Mutations in the PCNA-binding domain of CDKN1C cause IMAGe syndrome

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IMAGe syndrome (intrauterine growth restriction, metaphyseal dysplasia, adrenal hypoplasia congenita and genital anomalies) is an undergrowth developmental disorder with life-threatening consequences1. An identity-by-descent analysis in a family with IMAGe syndrome2 identified a 17.2-Mb locus on chromosome 11p15 that segregated in the affected family members. Targeted exon array capture of the disease locus, followed by high-throughput genomic sequencing and validation by dideoxy sequencing, identified missense mutations in the imprinted gene CDKN1C (also known as P57KIP2) in two familial and four unrelated patients. A familial analysis showed an imprinted mode of inheritance in which only maternal transmission of the mutation resulted in IMAGe syndrome. CDKN1C inhibits cell-cycle progression3, and we found that targeted expression of IMAGe-associated CDKN1C mutations in Drosophila caused severe eye growth defects compared to wild-type CDKN1C, suggesting a gain-of-function mechanism. All IMAGe-associated mutations clustered in the PCNA-binding domain of CDKN1C and resulted in loss of PCNA binding, distinguishing them from the mutations of CDKN1C that cause Beckwith-Wiedemann syndrome, an overgrowth syndrome4.

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Figure 1: IBD analysis in a family with IMAGe syndrome.
Figure 2: Localization of IMAGe syndrome–associated mutations in CDKN1C.
Figure 3: Phenotypic validation of IMAGe syndrome–associated mutations in D. melanogaster.
Figure 4: CDKN1C is expressed in the developing human adrenal gland, and IMAGe mutants lose PCNA binding, altering the ubiquitination of CDKN1C.
Figure 5: Missense mutations in the CDK-binding domain and truncating mutations in CDKN1C cause BWS, whereas missense mutations localized to the PCNA-binding domain result in IMAGe syndrome.


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This work was funded by the Doris Duke Charitable Foundation and National Institute of Child Health and Human Development RO1HD068138. V.A.A. was supported by the US National Institutes of Health (NIH) 1 F31HD068136 training grant. The human embryonic and fetal material was provided by the Joint Medical Research Council (grant G0700089) and Wellcome Trust (grant GR082557) Human Developmental Biology Resource ( J.C.A. was supported by a Wellcome Trust Senior Research Fellowship in Clinical Science (079666). We thank R. Matera (NIH) for kindly providing the pCI-neo-(HA)3-human ubiquitin construct. We thank E.R.B. McCabe for initial crucial support of the adrenal research for E.V. and for providing one of the original IMAGe patient's DNA samples. We thank M. Le Merrer and C. Lecointre, who participated in the initial clinical description of IMAGe.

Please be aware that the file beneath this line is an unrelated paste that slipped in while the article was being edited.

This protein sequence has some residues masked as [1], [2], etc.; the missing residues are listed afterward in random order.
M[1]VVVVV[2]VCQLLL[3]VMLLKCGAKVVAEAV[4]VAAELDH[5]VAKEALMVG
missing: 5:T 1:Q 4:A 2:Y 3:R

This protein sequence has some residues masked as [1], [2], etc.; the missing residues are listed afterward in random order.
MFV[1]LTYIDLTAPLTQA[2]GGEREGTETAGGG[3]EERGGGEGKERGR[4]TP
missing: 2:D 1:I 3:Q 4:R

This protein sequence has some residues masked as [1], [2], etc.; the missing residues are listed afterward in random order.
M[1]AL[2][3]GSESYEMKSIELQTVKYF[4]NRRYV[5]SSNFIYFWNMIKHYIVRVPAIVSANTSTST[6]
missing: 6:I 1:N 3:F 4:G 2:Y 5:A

Author information

V.A.A. designed and performed the experiments, analyzed data and wrote the paper. E.V. designed the project, supervised the overall experiments and wrote the paper with V.A.A. H.L. and S.F.N. contributed to design and analysis of the linkage and sequencing data. E.C. Délot contributed to the design of cell-cycle analysis experiments and editing of the manuscript. A.F., E.C. Dell'Angelica and I.A.R.-F. contributed to the nuclear localization experiments and design of the PCNA and ubiquitin assays. D.B. and I.B. clinically assessed and extracted DNA from family A. R.P., B.F.-d.-S. and J.C.A. performed immunofluorescence and RT-PCR experiments. A.B. and J.A.M.-A. performed, analyzed and contributed to the reporting of the Drosophila experiments. All authors discussed the results and implications of the work and commented on the manuscript at various stages.

Correspondence to Eric Vilain.

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Arboleda, V., Lee, H., Parnaik, R. et al. Mutations in the PCNA-binding domain of CDKN1C cause IMAGe syndrome. Nat Genet 44, 788–792 (2012) doi:10.1038/ng.2275

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